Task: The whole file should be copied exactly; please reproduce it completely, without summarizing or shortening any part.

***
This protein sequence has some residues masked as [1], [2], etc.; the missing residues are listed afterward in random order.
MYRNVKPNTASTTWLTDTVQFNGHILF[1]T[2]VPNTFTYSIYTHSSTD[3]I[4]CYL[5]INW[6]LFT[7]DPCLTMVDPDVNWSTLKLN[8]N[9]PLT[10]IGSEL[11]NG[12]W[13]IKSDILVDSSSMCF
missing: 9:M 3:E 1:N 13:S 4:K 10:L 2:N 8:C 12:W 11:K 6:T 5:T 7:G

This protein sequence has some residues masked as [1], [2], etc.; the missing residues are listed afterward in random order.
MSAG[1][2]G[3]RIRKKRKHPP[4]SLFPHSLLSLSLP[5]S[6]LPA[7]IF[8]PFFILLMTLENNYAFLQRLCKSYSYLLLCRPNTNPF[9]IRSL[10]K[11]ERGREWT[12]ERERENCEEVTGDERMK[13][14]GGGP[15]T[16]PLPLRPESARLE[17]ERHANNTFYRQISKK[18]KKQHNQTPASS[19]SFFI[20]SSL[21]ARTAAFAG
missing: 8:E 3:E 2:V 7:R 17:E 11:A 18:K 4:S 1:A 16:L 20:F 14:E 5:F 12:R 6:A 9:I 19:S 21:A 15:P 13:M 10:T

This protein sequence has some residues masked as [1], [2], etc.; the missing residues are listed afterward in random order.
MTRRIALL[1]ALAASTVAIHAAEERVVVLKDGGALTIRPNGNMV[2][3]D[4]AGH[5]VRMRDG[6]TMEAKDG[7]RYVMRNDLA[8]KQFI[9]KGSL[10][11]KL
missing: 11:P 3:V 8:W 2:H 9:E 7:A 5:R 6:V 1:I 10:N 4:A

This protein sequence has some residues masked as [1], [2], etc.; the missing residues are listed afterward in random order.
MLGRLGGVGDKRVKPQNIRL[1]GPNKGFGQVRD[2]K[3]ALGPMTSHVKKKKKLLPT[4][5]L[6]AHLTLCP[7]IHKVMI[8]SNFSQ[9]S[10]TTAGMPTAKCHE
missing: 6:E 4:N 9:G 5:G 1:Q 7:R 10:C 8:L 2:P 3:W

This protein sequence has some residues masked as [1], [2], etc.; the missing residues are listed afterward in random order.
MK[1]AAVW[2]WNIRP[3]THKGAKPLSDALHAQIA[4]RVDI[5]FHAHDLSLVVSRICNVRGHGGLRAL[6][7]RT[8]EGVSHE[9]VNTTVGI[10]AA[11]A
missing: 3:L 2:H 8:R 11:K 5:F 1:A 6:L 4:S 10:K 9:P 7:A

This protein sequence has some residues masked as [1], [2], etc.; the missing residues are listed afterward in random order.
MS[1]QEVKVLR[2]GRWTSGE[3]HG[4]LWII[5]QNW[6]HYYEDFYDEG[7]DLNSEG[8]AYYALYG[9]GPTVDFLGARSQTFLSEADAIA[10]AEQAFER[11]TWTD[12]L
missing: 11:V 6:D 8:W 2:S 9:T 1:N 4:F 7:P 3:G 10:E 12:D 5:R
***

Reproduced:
This protein sequence has some residues masked as [1], [2], etc.; the missing residues are listed afterward in random order.
MYRNVKPNTASTTWLTDTVQFNGHILF[1]T[2]VPNTFTYSIYTHSSTD[3]I[4]CYL[5]INW[6]LFT[7]DPCLTMVDPDVNWSTLKLN[8]N[9]PLT[10]IGSEL[11]NG[12]W[13]IKSDILVDSSSMCF
missing: 9:M 3:E 1:N 13:S 4:K 10:L 2:N 8:C 12:W 11:K 6:T 5:T 7:G

This protein sequence has some residues masked as [1], [2], etc.; the missing residues are listed afterward in random order.
MSAG[1][2]G[3]RIRKKRKHPP[4]SLFPHSLLSLSLP[5]S[6]LPA[7]IF[8]PFFILLMTLENNYAFLQRLCKSYSYLLLCRPNTNPF[9]IRSL[10]K[11]ERGREWT[12]ERERENCEEVTGDERMK[13][14]GGGP[15]T[16]PLPLRPESARLE[17]ERHANNTFYRQISKK[18]KKQHNQTPASS[19]SFFI[20]SSL[21]ARTAAFAG
missing: 8:E 3:E 2:V 7:R 17:E 11:A 18:K 4:S 1:A 16:L 20:F 14:E 5:F 12:R 6:A 9:I 19:S 21:A 15:P 13:M 10:T

This protein sequence has some residues masked as [1], [2], etc.; the missing residues are listed afterward in random order.
MTRRIALL[1]ALAASTVAIHAAEERVVVLKDGGALTIRPNGNMV[2][3]D[4]AGH[5]VRMRDG[6]TMEAKDG[7]RYVMRNDLA[8]KQFI[9]KGSL[10][11]KL
missing: 11:P 3:V 8:W 2:H 9:E 7:A 5:R 6:V 1:I 10:N 4:A

This protein sequence has some residues masked as [1], [2], etc.; the missing residues are listed afterward in random order.
MLGRLGGVGDKRVKPQNIRL[1]GPNKGFGQVRD[2]K[3]ALGPMTSHVKKKKKLLPT[4][5]L[6]AHLTLCP[7]IHKVMI[8]SNFSQ[9]S[10]TTAGMPTAKCHE
missing: 6:E 4:N 9:G 5:G 1:Q 7:R 10:C 8:L 2:P 3:W

This protein sequence has some residues masked as [1], [2], etc.; the missing residues are listed afterward in random order.
MK[1]AAVW[2]WNIRP[3]THKGAKPLSDALHAQIA[4]RVDI[5]FHAHDLSLVVSRICNVRGHGGLRAL[6][7]RT[8]EGVSHE[9]VNTTVGI[10]AA[11]A
missing: 3:L 2:H 8:R 11:K 5:F 1:A 6:L 4:S 10:K 9:P 7:A

This protein sequence has some residues masked as [1], [2], etc.; the missing residues are listed afterward in random order.
MS[1]QEVKVLR[2]GRWTSGE[3]HG[4]LWII[5]QNW[6]HYYEDFYDEG[7]DLNSEG[8]AYYALYG[9]GPTVDFLGARSQTFLSEADAIA[10]AEQAFER[11]TWTD[12]L
missing: 11:V 6:D 8:W 2:S 9:T 1:N 4:F 7:P 3:G 10:E 12:D 5:R